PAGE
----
The latest round of intra-Afghan talks failed to deliver a breakthrough, with the Afghan government and the Taliban vowing in a joint statement Sunday to meet again and expedite high-level peace talks in Doha, Qatar.
The statement, issued after two days of talks, said the two sides also vowed to safeguard civilian lives, infrastructure and services in the war-ravaged country.
Both sides “realize the need of an agreement that can address the interests and demands of all women and men of Afghanistan in light of Islamic principles” and “are determined to stay engaged in negotiations at a high level to reach such an agreement and for reaching this aim continue such meetings,” it said.
Minutes after the joint statement, Taliban spokesman Mohammed Naeem categorically rejected any agreement on a cease-fire or release of prisoners.
Sources in the Afghan government’s peace delegation told Anadolu Agency that the Taliban had floated the idea of an extended cease-fire provided up to 7,000 more of their captives are freed by the Afghan government. They also want their leaders to be removed from the UN sanctions list, the sources said.
The Afghan government, on the other hand, has been hesitant to accept this idea as a way out after seeing many of the 5,000 Taliban who have already been freed return to the battlefield.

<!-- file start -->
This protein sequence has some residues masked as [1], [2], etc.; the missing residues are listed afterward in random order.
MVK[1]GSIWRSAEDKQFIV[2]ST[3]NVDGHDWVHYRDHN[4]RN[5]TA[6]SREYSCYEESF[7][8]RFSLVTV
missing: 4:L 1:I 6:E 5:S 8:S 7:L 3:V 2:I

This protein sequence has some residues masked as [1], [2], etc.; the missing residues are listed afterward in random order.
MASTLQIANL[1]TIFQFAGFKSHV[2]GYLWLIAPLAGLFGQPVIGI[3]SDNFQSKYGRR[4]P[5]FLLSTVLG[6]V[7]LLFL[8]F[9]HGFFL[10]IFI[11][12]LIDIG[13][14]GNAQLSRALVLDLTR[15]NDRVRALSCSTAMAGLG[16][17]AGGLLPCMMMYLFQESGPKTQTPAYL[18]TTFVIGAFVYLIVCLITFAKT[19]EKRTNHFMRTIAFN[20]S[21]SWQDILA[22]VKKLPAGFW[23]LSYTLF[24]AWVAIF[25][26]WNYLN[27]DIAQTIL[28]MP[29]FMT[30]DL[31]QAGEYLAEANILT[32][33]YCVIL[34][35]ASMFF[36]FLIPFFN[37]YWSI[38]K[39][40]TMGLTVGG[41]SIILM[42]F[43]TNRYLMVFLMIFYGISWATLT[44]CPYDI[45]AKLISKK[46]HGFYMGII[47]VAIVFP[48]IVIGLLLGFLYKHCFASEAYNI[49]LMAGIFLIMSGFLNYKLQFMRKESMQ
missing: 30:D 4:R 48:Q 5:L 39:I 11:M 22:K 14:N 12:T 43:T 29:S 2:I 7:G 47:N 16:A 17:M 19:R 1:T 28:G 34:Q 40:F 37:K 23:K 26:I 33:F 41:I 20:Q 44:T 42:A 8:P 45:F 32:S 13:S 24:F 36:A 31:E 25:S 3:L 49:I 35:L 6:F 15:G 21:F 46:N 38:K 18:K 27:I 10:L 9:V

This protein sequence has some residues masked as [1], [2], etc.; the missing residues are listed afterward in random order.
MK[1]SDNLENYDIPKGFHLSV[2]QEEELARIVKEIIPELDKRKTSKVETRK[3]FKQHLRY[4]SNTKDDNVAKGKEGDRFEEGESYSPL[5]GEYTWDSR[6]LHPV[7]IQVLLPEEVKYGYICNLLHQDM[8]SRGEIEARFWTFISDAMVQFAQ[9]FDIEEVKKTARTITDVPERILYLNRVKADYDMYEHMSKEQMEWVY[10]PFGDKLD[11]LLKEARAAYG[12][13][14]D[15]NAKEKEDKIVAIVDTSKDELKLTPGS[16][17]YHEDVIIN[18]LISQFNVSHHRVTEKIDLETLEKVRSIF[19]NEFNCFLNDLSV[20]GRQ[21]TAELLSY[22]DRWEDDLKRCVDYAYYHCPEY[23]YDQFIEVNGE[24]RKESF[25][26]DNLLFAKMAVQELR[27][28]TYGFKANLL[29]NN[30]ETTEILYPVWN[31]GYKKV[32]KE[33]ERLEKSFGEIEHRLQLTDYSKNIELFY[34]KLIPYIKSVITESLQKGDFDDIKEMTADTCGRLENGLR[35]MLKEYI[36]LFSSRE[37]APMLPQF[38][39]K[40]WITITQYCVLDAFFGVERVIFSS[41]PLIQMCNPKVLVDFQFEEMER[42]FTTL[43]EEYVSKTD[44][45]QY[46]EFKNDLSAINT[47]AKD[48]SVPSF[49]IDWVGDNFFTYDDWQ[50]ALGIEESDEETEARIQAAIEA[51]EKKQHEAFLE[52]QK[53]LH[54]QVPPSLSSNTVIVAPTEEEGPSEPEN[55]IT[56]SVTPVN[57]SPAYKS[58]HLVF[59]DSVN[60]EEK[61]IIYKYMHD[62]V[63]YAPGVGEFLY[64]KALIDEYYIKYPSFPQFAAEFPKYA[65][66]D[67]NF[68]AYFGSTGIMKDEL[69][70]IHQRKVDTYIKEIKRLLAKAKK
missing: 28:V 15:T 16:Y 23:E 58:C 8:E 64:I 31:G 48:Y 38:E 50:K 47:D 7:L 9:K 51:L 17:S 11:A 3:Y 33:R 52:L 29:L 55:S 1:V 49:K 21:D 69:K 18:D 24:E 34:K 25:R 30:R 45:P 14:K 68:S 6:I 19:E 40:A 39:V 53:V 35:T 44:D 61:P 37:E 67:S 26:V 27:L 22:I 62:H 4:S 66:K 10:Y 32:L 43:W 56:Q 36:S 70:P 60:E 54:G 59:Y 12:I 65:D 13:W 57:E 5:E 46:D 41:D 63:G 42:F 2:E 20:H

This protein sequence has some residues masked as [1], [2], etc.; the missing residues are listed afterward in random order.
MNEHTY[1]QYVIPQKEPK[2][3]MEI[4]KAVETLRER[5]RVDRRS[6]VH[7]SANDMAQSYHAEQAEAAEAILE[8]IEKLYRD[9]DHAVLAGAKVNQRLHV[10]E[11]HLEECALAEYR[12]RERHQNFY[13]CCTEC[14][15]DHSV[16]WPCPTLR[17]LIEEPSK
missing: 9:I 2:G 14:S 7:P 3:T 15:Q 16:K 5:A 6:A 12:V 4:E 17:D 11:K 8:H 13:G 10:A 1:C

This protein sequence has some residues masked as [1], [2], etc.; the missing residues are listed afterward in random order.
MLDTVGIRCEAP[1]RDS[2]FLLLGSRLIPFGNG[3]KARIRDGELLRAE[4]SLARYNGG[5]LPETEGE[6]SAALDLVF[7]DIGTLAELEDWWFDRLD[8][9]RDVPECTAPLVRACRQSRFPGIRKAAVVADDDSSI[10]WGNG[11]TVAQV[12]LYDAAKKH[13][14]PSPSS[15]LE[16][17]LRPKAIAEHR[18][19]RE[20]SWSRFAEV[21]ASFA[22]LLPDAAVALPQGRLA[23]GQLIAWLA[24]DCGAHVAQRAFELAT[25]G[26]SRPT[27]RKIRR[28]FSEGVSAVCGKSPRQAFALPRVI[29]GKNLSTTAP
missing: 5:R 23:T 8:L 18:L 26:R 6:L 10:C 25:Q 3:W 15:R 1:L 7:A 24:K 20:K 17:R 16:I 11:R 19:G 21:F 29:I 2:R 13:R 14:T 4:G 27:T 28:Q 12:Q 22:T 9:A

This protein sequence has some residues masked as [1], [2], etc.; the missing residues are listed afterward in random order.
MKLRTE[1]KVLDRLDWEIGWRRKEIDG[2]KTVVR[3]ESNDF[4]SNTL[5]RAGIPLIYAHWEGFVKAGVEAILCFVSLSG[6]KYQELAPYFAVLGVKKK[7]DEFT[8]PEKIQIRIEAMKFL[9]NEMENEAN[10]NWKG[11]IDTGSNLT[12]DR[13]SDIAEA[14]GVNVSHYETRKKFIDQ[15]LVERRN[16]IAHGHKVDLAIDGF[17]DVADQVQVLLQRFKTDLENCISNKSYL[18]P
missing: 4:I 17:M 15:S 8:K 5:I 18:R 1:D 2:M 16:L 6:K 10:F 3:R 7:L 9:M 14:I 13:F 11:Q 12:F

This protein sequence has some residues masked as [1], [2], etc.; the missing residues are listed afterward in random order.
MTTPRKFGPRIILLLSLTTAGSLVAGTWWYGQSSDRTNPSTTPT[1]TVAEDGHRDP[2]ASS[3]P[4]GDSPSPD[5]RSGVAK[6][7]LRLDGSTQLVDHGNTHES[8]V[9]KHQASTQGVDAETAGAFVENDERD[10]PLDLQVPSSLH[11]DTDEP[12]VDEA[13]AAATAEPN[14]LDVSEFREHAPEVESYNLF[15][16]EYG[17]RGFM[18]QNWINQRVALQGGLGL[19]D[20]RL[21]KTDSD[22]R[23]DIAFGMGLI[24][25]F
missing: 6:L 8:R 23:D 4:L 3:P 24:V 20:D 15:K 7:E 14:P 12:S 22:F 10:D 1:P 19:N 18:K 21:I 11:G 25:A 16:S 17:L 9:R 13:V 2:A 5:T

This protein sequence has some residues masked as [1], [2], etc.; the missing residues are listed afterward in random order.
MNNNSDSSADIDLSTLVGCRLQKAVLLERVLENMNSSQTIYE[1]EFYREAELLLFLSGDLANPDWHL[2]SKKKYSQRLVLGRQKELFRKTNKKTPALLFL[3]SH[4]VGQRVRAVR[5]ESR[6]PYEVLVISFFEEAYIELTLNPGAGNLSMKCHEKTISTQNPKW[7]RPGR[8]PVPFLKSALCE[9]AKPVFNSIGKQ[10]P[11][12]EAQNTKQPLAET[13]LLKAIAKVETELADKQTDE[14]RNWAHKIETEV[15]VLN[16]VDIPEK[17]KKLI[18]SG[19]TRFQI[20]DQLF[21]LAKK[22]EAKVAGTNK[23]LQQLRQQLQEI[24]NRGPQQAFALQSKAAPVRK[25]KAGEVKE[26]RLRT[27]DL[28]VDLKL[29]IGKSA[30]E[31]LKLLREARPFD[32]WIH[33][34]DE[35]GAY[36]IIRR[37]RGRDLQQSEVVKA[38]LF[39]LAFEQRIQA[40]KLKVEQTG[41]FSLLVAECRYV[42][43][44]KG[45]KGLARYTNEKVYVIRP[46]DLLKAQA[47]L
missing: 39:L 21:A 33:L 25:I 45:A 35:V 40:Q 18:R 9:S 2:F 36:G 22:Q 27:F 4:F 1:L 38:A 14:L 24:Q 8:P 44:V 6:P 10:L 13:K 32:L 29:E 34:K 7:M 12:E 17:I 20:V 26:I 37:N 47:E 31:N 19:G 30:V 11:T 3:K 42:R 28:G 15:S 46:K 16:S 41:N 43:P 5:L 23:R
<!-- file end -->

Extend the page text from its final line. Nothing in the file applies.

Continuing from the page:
Earlier in the day, amid the rejuvenated intra-Afghan negotiations, the supreme leader of the Taliban expressed his inclination towards a peaceful settlement of the conflict.
In his traditional annual message for the Muslim Eid al-Adha holiday, Mawlawi Hibatullah Akhundzada said the group has become stronger, better organized, well-equipped and more robust compared to the past in the wake of the withdrawal of foreign troops.
His message came short of expectations of a cease-fire for this week’s holiday.
Earlier, Russian Foreign Minister Sergey Lavrov said that no new platforms were needed to give the Afghan peace process a new impetus as long as the warring parties held to their commitments.
The diplomat spoke at an Uzbekistan-sponsored high-level international conference on regional connectivity, a day after the Central Asian nation formed a new platform together with the United States, Afghanistan and Pakistan in a bid to stop the Taliban from overrunning Afghanistan.
“They are already talking about other formats on the sidelines of this conference. There may be many formats as everyone is trying — mostly out of good intentions — to give a new impetus to the stalled political process. We believe that they should stick to what has already been agreed by the government and the Taliban, rather than come up with new arrangements,” Lavrov said.
The Taliban was emboldened by the announcement of the US troop pullout in April to launch an offensive against Afghan government forces after peace efforts stalled. Militants quickly pushed into key northern cities and overran large swaths of land, seizing border crossings into neighboring countries.